I find that creating motiongrams or videograms is a good way to visualize the content of videos. They are abstract representations, but still reveal some of what is going on. However, for longer videos, motiongrams may be a bit tricky to look at, and they also take a lot of time to generate (hours, or even days). For that reason I was excited to see how pixel array images would work on some of my material.

First I tried on my “standard” dance video:

which gives this pixel array image:

Pixel array image (640 pixels wide) of the dance video above.

Yes, that is mainly a blue line, resulting from the average colour of the video being blue throughout the entire video.

Then I tried with one of the videos from the AIST Dance Video Database:

Which results in this pixel array image:

Pixel array image (640 pixels wide) of the dance video above.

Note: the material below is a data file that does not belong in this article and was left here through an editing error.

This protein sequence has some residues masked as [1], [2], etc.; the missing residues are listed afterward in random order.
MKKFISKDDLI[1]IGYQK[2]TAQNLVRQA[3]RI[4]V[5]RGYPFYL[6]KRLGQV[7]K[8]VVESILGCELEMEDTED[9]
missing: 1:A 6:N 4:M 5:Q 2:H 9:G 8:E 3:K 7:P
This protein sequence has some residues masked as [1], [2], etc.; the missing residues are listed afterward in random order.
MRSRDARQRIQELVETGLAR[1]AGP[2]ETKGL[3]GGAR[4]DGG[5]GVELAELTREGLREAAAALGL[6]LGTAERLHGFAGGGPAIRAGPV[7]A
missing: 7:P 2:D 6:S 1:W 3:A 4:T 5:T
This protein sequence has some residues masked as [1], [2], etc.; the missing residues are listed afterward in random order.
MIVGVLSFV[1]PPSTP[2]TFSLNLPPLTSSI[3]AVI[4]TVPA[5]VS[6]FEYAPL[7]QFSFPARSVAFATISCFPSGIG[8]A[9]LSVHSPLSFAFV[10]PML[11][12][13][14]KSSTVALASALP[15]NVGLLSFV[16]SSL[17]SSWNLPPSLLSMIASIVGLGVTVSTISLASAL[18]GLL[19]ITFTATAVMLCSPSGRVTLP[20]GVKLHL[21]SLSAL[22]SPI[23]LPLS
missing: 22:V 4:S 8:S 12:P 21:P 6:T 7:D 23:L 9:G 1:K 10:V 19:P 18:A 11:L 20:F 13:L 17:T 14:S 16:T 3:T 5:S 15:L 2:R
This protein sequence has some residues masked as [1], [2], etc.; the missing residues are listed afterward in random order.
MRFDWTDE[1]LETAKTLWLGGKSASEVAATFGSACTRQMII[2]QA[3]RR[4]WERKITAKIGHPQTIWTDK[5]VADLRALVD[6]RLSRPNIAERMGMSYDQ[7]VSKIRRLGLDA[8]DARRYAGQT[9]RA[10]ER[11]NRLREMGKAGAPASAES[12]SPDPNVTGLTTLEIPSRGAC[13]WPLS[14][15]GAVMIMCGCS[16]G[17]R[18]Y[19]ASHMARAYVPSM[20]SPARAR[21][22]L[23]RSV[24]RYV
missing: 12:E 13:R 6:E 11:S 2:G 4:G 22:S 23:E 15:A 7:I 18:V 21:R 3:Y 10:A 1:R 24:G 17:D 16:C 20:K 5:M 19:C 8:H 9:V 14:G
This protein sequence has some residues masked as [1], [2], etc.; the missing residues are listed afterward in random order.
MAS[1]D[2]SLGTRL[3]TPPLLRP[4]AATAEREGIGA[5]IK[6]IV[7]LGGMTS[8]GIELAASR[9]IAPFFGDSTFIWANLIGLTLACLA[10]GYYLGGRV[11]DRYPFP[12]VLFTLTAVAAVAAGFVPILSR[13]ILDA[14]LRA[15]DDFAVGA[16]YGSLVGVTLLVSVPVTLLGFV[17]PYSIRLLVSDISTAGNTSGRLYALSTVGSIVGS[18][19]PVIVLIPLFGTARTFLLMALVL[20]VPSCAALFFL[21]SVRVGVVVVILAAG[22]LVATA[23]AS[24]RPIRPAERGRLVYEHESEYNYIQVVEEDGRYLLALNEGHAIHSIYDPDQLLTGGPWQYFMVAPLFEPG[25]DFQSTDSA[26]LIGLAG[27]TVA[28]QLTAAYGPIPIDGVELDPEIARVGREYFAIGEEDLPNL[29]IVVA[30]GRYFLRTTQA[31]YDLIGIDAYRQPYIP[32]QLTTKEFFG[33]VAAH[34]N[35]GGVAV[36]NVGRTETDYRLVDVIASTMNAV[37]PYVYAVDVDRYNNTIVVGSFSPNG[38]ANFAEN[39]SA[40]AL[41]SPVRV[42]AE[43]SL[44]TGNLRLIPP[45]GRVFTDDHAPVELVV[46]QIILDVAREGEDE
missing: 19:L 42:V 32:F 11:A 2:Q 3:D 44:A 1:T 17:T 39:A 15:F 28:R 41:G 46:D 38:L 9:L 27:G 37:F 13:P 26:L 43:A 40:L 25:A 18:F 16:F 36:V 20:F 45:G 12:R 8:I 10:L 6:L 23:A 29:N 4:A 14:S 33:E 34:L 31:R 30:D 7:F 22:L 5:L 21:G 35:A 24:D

And, yes, that is mainly a gray line… I realize that this method does not work very well with single-shot videos.

To try something very different, I also decided to make a pixel array image of Bergensbanen, a 7-hour TV production of the train between Oslo and Bergen. I made videograms of this recording some years ago, which turned out to be quite nice. So I was excited to see how a pixel array image would work. The end result looks like this (1920 pixels wide):

Pixel array image (1920 pixels wide) of the 7-hour TV production Bergensbanen

As you see, not much is changing, but that also represents the slowness of the train ride. While I originally thought this would be a smart representation, I still think that my videograms were more informative, such as this one:

Videogram of Bergensbanen

The big difference between the two visualizations, is that each frame is represented with vertical information in the videogram. The pixel array image, on the other hand, only displays one single pixel per frame. That said, it took only some minutes to generate the pixel array image, and I recall spending several days on generating the videogram.

To sum up, I think that pixel array images are probably more useful for movies and video material in which there are lots of changes throughout. They would be better suited for such a reduction technique. For my videos, in which I always use single-shot stationary cameras, motiongrams and videograms may still be the preferred solution.